Basically, if it is a visible setback, it probably isn't safe to fire. To minimize setback, avoid chambering a round every day. If you absolutely must continually chamber and eject rounds, try to rotate the rounds that get chambered, rather than chamber the same one over and over and over.

Drail
April 30, 2013, 04:56 PM
Chamber a round only one time into a semi auto. If you absolutely have to unload and reload every day buy a revolver. Do not rechamber factory carridges more than once. If you want to learn to handload then you can easily build a cartridge that will not set back. I will be glad to tell you how. With factory ammo you're playing Russian roulette if you rechamber it. They do not make any guarantees that their ammo will not setback (or even fire one time).

SouthernBoy
April 30, 2013, 05:01 PM
For those who practice trigger discipline on a regular basis with their carry guns, which is a wise move to do, and they carry with a round in the chamber, bullet setback is a very real concern with semi-autos. There are a few pistols which are fine for "riding the slide", but do make sure your pistol will handle this method of chambering a round correctly and that the manufacturer does not recommend against this method.

The Glock design is one of the pistols which will support riding the slide due to two primary reasons. 1) The top cartridge in the seated magazine sits high in gun so the path to the barrel's chamber is more straight, i.e., there is less of an angle and therefore less action with the feed ramp. 2) The extractor comes up under and between the rim and case instead of moving over the rim. By riding the slide with the Glock after performing your trigger discipline, your chambered round has a far less chance to set more deeply in the case.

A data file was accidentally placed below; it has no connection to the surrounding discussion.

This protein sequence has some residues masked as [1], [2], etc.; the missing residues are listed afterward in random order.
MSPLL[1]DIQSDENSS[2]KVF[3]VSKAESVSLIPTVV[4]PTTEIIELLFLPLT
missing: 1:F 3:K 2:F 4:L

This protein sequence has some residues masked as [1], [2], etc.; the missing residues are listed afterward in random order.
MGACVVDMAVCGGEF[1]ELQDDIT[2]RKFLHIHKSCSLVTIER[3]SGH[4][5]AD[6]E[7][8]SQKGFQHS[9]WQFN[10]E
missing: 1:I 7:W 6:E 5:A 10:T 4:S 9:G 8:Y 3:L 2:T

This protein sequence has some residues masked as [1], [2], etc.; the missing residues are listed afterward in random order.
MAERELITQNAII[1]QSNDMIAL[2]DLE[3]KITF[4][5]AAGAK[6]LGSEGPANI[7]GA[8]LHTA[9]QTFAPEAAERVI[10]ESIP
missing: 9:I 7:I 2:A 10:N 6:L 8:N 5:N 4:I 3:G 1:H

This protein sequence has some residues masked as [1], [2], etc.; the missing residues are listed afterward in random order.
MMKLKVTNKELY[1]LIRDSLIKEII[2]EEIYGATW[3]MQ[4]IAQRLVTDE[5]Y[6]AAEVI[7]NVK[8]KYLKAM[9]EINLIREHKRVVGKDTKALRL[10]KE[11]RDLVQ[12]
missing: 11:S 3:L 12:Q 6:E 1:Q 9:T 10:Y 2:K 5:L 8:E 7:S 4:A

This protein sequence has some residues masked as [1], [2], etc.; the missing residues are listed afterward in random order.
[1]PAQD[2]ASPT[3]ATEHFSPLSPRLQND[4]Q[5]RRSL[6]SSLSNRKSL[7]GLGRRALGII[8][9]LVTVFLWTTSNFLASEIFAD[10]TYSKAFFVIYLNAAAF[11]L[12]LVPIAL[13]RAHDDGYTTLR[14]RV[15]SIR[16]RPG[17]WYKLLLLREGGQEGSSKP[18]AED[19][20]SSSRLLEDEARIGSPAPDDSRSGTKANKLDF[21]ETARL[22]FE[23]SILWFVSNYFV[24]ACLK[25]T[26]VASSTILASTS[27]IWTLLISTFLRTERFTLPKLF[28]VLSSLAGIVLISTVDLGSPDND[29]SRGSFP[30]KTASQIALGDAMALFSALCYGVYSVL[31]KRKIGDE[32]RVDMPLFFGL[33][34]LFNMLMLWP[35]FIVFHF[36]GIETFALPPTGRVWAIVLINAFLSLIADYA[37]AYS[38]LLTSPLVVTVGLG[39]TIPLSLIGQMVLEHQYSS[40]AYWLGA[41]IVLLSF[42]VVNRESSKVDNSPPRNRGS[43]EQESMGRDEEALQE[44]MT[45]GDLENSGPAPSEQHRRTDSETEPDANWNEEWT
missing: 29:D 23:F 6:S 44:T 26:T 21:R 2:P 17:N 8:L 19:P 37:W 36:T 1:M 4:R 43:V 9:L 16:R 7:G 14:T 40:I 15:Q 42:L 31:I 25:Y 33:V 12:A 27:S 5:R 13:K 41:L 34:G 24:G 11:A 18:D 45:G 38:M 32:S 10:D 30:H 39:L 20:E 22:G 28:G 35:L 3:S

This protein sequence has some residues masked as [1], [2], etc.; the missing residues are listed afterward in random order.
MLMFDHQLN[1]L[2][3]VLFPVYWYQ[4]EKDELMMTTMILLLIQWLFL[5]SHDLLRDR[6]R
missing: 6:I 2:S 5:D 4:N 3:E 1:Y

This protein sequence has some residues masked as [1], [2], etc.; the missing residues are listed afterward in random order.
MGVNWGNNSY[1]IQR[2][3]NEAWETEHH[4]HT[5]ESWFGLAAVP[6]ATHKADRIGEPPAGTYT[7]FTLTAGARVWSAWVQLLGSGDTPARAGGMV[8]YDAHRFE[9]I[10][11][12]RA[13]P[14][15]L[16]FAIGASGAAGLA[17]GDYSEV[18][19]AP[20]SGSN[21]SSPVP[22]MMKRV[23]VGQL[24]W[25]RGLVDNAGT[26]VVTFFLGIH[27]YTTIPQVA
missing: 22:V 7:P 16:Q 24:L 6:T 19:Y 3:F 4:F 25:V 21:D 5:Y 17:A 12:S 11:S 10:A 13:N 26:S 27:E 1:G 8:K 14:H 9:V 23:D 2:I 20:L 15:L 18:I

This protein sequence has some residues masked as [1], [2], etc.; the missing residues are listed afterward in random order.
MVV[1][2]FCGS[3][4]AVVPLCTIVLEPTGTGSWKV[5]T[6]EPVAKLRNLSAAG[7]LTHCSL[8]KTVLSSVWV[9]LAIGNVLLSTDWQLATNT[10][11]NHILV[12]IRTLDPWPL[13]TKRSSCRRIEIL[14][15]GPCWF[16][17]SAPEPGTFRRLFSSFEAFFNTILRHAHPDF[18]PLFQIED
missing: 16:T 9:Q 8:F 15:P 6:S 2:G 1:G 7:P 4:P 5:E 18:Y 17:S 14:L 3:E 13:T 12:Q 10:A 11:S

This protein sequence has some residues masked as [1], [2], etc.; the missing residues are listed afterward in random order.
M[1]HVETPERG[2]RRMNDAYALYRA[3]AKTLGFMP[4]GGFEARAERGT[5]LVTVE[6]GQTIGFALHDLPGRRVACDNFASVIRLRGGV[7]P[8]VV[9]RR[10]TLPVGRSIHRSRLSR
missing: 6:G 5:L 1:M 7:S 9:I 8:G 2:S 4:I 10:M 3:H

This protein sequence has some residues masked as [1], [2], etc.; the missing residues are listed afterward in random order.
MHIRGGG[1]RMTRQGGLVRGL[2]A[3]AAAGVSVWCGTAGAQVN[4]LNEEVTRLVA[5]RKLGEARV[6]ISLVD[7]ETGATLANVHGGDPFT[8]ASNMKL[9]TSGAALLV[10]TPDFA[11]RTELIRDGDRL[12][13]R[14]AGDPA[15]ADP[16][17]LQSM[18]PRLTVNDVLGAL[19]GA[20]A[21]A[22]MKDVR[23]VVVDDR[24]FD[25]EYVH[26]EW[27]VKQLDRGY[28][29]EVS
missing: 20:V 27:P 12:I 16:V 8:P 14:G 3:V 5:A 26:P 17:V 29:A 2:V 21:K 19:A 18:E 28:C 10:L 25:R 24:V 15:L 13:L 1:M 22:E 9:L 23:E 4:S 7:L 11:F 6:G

CAUTION: If you do this, be sure to carefully inspect the round you intend to chamber against a fresh round to make sure there is no setback.

I have been doing this for years and have never had any problems. As the round is picked up by the slide and moved into the chamber, there is very little pressure on the bullet's nose. Check this out for yourselves if you carry a Glock.

Manco
April 30, 2013, 05:40 PM
I DO consider that pistol and round combination to be dangerous, and DO consider the .40 S&W round to be flawed. That is one caliber I resolve never to buy.

It's not just about caliber, though. For instance, a .40 S&W PDX1/Ranger-T is far LESS likely to suffer from bullet setback than a 9mm Gold Dot; you could chamber a round of the former over and over until you're sore with no measurable setback, while the latter may have some visible setback after just a few chamberings.

Darkbob
April 30, 2013, 06:03 PM
The reason that bullet setback causes the higher pressure is because when the bullet is seated deeper into the case, the available case volume is reduced. Lower volume than expected with the allotted charge gets you higher pressure.

If you put a round that's been chambered a few times side by side with one that has not been and can visibly see that there is a difference in OAL (over all length), then you should be wary of the shorter ones because they will have a higher pressure. In the pic from the link above, I'd never consider shooting the rounds set back like most of those in the picture.

I do rechamber my carry rounds regularly, so I do pay attention and rotate them regularly.

Jim, West PA
April 30, 2013, 06:04 PM
This question is best suited for the reloading forum.

Potatohead
April 30, 2013, 07:02 PM
Thx guys very good info as usual

Potatohead
April 30, 2013, 07:08 PM
Drail, i do plan on reloading sometime in the future. Thx

Also i hate to hear that about the .40rd, i was thinkin of goin that direction on my next purchase

LJ-MosinFreak-Buck
April 30, 2013, 07:43 PM